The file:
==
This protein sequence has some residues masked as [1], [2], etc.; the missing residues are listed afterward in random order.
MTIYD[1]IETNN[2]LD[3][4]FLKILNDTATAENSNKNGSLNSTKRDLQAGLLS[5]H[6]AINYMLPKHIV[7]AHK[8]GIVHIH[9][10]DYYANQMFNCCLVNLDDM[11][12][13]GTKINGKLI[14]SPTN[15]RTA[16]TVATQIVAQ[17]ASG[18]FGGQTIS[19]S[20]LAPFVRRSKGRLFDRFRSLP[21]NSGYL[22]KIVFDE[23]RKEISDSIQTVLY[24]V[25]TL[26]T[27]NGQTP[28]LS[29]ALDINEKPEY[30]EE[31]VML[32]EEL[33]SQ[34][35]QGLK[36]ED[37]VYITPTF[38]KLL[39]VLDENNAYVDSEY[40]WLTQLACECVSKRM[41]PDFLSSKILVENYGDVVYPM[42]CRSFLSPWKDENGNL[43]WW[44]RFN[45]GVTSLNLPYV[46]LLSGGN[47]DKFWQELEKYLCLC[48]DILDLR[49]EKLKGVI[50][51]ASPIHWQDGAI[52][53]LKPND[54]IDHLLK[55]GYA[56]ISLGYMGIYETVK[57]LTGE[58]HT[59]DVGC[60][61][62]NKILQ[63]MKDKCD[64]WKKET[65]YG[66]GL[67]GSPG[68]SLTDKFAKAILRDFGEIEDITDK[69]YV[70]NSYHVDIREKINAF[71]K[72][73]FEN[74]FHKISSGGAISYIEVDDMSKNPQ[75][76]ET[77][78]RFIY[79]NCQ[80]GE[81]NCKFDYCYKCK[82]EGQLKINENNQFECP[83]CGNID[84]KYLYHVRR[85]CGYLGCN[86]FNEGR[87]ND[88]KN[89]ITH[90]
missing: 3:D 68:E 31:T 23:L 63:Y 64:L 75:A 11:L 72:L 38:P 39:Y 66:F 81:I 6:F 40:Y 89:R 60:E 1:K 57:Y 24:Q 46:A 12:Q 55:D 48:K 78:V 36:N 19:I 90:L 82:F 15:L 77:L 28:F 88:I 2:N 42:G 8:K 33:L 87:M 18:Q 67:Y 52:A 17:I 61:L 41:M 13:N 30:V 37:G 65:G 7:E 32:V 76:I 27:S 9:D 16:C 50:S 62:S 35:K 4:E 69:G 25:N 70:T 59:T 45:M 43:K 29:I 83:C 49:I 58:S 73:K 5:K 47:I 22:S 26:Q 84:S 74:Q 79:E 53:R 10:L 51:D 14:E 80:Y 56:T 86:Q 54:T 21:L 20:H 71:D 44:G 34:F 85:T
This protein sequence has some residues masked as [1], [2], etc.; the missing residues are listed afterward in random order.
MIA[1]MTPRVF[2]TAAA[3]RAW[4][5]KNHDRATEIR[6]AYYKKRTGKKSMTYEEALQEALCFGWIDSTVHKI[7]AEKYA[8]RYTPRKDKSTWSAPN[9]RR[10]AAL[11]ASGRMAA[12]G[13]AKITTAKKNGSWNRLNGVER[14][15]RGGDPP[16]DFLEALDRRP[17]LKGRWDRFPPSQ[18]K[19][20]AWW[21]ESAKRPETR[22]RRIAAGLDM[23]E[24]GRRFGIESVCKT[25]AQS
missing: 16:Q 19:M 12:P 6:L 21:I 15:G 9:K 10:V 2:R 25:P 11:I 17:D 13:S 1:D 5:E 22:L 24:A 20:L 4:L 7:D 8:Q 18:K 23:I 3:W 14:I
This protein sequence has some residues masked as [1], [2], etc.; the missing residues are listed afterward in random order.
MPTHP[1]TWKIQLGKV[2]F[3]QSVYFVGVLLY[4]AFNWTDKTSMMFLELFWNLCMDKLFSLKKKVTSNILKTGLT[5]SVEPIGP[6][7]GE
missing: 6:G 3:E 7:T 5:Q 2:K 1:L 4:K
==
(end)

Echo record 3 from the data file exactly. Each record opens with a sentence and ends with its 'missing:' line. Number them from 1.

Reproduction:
This protein sequence has some residues masked as [1], [2], etc.; the missing residues are listed afterward in random order.
MPTHP[1]TWKIQLGKV[2]F[3]QSVYFVGVLLY[4]AFNWTDKTSMMFLELFWNLCMDKLFSLKKKVTSNILKTGLT[5]SVEPIGP[6][7]GE
missing: 6:G 3:E 7:T 5:Q 2:K 1:L 4:K